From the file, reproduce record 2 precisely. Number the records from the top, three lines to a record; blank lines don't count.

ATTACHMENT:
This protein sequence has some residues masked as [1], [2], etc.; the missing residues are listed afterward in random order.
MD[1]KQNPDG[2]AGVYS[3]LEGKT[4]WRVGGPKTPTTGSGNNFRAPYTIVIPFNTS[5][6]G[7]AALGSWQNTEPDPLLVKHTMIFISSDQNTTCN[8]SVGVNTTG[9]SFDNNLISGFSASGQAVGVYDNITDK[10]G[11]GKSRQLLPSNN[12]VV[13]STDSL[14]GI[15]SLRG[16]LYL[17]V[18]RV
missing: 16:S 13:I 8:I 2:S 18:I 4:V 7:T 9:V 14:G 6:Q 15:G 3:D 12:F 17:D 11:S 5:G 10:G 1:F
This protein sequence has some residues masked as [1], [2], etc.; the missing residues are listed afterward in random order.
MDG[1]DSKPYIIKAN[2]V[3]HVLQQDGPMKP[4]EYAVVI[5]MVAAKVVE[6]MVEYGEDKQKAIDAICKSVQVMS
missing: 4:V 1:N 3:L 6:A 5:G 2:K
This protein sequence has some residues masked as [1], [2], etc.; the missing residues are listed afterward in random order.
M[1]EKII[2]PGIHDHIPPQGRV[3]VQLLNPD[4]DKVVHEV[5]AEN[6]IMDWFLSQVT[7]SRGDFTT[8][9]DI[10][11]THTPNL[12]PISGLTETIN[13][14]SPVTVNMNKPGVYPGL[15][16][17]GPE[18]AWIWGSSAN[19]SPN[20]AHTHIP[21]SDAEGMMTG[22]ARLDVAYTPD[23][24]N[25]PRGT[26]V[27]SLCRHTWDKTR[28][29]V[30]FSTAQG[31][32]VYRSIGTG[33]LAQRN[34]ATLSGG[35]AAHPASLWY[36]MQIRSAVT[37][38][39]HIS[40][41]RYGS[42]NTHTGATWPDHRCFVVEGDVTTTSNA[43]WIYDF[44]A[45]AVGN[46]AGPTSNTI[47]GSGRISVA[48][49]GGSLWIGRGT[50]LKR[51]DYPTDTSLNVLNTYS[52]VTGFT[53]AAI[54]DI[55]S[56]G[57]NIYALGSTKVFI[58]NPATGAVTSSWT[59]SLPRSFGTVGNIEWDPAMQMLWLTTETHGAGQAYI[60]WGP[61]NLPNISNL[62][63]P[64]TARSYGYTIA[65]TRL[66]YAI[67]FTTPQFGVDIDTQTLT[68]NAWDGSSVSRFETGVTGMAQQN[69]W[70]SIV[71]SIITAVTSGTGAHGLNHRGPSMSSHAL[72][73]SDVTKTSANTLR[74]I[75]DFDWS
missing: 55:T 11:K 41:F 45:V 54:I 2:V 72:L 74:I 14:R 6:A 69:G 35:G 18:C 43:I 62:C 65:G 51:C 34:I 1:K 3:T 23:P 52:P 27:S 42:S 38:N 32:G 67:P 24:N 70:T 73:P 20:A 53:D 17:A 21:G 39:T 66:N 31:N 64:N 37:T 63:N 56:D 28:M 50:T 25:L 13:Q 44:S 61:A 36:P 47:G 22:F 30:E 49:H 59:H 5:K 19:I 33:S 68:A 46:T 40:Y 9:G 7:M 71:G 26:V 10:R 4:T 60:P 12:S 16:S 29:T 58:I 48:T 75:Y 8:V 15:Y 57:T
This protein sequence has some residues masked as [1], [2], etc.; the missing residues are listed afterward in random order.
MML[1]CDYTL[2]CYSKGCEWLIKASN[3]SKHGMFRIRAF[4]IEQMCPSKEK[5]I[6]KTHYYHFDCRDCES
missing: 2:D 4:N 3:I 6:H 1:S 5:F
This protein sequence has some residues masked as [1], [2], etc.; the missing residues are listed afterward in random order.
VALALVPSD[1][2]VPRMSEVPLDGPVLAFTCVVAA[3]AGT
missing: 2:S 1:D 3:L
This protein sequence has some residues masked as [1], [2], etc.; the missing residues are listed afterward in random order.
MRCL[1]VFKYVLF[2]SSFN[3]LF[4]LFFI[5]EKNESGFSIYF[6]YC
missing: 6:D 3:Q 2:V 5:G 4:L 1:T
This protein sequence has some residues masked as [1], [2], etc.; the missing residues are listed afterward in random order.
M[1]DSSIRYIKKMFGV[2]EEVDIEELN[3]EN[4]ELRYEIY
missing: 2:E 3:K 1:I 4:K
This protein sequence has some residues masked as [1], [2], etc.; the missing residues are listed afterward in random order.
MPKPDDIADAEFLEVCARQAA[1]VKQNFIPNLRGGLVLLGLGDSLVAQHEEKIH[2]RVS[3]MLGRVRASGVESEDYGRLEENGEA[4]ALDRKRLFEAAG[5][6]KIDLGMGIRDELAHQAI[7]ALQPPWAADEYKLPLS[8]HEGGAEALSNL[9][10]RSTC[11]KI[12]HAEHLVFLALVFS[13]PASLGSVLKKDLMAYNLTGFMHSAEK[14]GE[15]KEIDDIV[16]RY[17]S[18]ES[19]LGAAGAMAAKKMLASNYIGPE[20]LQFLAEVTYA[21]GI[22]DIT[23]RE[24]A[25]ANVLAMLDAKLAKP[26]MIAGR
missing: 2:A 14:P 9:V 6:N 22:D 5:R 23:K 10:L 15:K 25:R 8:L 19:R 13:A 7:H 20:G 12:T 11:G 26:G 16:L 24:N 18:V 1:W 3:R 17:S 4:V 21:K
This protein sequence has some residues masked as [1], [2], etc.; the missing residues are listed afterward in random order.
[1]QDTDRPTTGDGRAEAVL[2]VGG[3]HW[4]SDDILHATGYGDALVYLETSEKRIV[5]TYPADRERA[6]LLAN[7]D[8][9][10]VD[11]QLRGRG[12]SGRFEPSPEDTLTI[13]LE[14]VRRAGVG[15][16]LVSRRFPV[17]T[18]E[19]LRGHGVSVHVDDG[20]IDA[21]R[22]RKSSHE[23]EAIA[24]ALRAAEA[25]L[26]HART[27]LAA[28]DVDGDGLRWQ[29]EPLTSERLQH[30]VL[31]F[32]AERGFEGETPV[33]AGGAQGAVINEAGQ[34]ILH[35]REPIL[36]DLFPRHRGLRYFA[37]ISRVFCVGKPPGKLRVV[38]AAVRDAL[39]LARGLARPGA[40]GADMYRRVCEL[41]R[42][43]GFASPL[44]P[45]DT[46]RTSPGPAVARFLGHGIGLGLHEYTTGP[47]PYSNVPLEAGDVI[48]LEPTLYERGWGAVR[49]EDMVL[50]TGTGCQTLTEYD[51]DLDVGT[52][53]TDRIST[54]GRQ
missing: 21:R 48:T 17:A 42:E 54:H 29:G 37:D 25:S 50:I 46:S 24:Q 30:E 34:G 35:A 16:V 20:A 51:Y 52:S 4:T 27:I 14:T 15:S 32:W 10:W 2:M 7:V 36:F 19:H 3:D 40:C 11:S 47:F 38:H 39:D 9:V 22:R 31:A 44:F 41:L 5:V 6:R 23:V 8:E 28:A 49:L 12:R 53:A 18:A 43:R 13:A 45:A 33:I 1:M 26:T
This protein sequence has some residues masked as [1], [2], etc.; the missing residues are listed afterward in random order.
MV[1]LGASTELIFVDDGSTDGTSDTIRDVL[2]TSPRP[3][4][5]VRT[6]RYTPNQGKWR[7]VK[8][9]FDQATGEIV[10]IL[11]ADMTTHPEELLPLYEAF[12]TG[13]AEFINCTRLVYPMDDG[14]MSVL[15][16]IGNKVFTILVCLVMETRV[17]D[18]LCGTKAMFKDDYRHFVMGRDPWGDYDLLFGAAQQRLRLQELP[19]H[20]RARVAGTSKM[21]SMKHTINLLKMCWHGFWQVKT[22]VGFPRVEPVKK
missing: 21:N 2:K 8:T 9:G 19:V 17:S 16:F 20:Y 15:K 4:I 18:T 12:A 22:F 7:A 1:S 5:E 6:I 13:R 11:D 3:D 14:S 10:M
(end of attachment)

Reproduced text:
This protein sequence has some residues masked as [1], [2], etc.; the missing residues are listed afterward in random order.
MDG[1]DSKPYIIKAN[2]V[3]HVLQQDGPMKP[4]EYAVVI[5]MVAAKVVE[6]MVEYGEDKQKAIDAICKSVQVMS
missing: 4:V 1:N 3:L 6:A 5:G 2:K